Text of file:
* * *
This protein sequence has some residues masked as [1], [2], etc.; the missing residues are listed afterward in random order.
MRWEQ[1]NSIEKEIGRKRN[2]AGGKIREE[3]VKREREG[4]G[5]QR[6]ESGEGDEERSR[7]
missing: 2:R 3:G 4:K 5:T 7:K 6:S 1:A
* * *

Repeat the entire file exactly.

This protein sequence has some residues masked as [1], [2], etc.; the missing residues are listed afterward in random order.
MRWEQ[1]NSIEKEIGRKRN[2]AGGKIREE[3]VKREREG[4]G[5]QR[6]ESGEGDEERSR[7]
missing: 2:R 3:G 4:K 5:T 7:K 6:S 1:A